"[I]nto that abundance that is silently and invisibly working on every variation, into full and enfolding abundance, into the extreme abundance of silence, yes into its opulent abundance, its sweet unity and abundance…"
Still working my way through Jim Gauer’s Novel Explosives, but his appearance on The Great Concavity (which is warmly supported by this site) is worth listening to in full. For a quick gulp, here’s a clip of Dave Laird reading from the book:
Here’s a snippet from the latest lethality enhanced episode of @ConcavityShow, featuring novelist and recent IJ convert Jim Gauer, who should be booked again. This is @Dave__laird reading from Gauer’s Novel Explosives. pic.twitter.com/le7DOiGSyg
— Evan Dara Affinity (@LincolnSelwyn) May 12, 2019
One of the more interesting revelations is Gauer talking directly about the anxiety of influence, and how, during the 7 years it took for him to write and publish the novel, he steered clear of Bolano’s 2666 (since he was writing about Juarez and drug syndicates, among many other things) and Infinite Jest. In fact, he didn’t read Infinite Jest until after he finished Novel Explosives, and so he brings a fresh appreciation to Wallace’s work.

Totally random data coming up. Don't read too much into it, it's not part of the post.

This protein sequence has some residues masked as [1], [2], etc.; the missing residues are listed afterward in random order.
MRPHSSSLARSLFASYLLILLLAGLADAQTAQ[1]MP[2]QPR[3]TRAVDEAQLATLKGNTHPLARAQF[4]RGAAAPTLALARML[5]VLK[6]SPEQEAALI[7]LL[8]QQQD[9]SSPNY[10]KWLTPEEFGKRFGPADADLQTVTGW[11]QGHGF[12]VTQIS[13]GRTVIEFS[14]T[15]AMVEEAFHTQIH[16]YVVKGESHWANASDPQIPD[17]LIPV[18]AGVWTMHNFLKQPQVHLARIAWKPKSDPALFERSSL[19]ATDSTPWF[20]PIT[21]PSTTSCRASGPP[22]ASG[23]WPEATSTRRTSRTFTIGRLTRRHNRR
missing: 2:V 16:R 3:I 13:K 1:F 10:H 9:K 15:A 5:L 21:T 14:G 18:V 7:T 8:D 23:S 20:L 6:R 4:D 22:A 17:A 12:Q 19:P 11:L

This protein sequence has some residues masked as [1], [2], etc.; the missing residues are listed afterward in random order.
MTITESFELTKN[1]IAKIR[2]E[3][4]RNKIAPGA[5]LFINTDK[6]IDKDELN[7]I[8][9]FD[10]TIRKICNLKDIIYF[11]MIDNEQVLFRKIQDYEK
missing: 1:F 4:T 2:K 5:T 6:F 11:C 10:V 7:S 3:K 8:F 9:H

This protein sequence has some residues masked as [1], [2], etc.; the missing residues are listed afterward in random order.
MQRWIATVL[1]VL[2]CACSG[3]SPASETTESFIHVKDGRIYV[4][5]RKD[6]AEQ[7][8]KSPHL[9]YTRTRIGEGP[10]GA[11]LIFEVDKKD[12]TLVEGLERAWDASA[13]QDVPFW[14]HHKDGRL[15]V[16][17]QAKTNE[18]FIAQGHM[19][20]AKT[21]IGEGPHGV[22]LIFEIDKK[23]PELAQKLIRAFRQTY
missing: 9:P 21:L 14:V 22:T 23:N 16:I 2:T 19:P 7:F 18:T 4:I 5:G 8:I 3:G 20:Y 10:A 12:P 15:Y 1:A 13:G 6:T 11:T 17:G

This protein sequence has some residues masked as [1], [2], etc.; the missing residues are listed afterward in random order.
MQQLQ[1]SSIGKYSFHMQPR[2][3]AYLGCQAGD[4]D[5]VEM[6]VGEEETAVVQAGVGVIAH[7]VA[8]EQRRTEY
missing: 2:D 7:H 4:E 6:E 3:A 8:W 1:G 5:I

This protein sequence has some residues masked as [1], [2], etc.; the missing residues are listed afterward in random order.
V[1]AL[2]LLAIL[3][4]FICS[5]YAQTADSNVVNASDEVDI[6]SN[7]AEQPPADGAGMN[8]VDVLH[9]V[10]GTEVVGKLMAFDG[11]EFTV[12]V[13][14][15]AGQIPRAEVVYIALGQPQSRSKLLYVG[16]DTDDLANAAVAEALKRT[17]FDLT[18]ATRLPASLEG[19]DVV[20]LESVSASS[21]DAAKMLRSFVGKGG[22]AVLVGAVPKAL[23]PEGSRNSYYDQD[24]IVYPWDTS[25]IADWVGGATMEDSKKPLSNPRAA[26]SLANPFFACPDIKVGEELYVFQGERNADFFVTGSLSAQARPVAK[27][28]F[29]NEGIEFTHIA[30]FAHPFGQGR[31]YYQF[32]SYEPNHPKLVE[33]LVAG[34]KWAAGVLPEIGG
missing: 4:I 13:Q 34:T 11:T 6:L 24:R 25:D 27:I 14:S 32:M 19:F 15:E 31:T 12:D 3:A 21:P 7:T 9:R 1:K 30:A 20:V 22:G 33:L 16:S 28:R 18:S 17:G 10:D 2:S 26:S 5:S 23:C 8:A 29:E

This is a subject we’ve touched on here before, specifically regarding Dara’s initial reaction to William Gaddis’s JR, which he found at the American Library in Paris. According to Steven Moore, Dara told him, “Took the novel home, plunked it open, tapped it shut–didn’t want the influence.”
The subject often comes up when thinking about younger writers dealing with heroes and legends, but there’s something interesting about established writers speaking practically about the effect that ingesting these mind-altering vapors can have on one’s prose, perhaps well after the ego has landed.